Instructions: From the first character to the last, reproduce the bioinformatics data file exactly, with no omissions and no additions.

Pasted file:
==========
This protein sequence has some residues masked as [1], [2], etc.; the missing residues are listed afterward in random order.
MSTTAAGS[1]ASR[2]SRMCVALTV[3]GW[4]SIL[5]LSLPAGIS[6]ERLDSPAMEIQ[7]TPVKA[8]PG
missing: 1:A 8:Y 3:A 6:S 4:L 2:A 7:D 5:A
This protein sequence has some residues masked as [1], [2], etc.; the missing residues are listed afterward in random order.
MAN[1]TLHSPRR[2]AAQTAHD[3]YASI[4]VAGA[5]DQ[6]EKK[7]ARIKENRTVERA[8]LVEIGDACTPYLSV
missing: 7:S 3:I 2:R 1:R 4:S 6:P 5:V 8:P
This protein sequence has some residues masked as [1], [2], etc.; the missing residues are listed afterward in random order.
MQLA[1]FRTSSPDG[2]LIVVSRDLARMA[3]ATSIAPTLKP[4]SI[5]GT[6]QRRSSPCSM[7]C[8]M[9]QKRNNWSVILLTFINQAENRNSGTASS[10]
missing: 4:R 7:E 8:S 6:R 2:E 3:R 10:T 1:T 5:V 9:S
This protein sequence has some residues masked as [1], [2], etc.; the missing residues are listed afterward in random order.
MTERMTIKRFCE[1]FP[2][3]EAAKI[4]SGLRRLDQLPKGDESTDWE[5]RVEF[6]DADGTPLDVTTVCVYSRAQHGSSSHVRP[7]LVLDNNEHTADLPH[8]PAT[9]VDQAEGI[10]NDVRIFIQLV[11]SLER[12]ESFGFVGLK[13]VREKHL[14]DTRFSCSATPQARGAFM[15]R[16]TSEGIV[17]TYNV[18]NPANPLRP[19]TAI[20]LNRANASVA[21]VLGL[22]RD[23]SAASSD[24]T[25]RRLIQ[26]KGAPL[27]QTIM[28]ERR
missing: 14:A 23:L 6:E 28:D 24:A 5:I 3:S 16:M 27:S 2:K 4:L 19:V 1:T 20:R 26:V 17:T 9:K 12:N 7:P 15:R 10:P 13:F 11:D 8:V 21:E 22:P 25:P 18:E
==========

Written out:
This protein sequence has some residues masked as [1], [2], etc.; the missing residues are listed afterward in random order.
MSTTAAGS[1]ASR[2]SRMCVALTV[3]GW[4]SIL[5]LSLPAGIS[6]ERLDSPAMEIQ[7]TPVKA[8]PG
missing: 1:A 8:Y 3:A 6:S 4:L 2:A 7:D 5:A
This protein sequence has some residues masked as [1], [2], etc.; the missing residues are listed afterward in random order.
MAN[1]TLHSPRR[2]AAQTAHD[3]YASI[4]VAGA[5]DQ[6]EKK[7]ARIKENRTVERA[8]LVEIGDACTPYLSV
missing: 7:S 3:I 2:R 1:R 4:S 6:P 5:V 8:P
This protein sequence has some residues masked as [1], [2], etc.; the missing residues are listed afterward in random order.
MQLA[1]FRTSSPDG[2]LIVVSRDLARMA[3]ATSIAPTLKP[4]SI[5]GT[6]QRRSSPCSM[7]C[8]M[9]QKRNNWSVILLTFINQAENRNSGTASS[10]
missing: 4:R 7:E 8:S 6:R 2:E 3:R 10:T 1:T 5:V 9:S
This protein sequence has some residues masked as [1], [2], etc.; the missing residues are listed afterward in random order.
MTERMTIKRFCE[1]FP[2][3]EAAKI[4]SGLRRLDQLPKGDESTDWE[5]RVEF[6]DADGTPLDVTTVCVYSRAQHGSSSHVRP[7]LVLDNNEHTADLPH[8]PAT[9]VDQAEGI[10]NDVRIFIQLV[11]SLER[12]ESFGFVGLK[13]VREKHL[14]DTRFSCSATPQARGAFM[15]R[16]TSEGIV[17]TYNV[18]NPANPLRP[19]TAI[20]LNRANASVA[21]VLGL[22]RD[23]SAASSD[24]T[25]RRLIQ[26]KGAPL[27]QTIM[28]ERR
missing: 14:A 23:L 6:E 28:D 24:A 5:I 3:S 16:M 27:S 2:K 4:L 19:V 1:T 20:R 26:V 17:T 9:K 12:N 7:P 15:R 10:P 13:F 11:D 8:V 21:E 22:P 25:P 18:E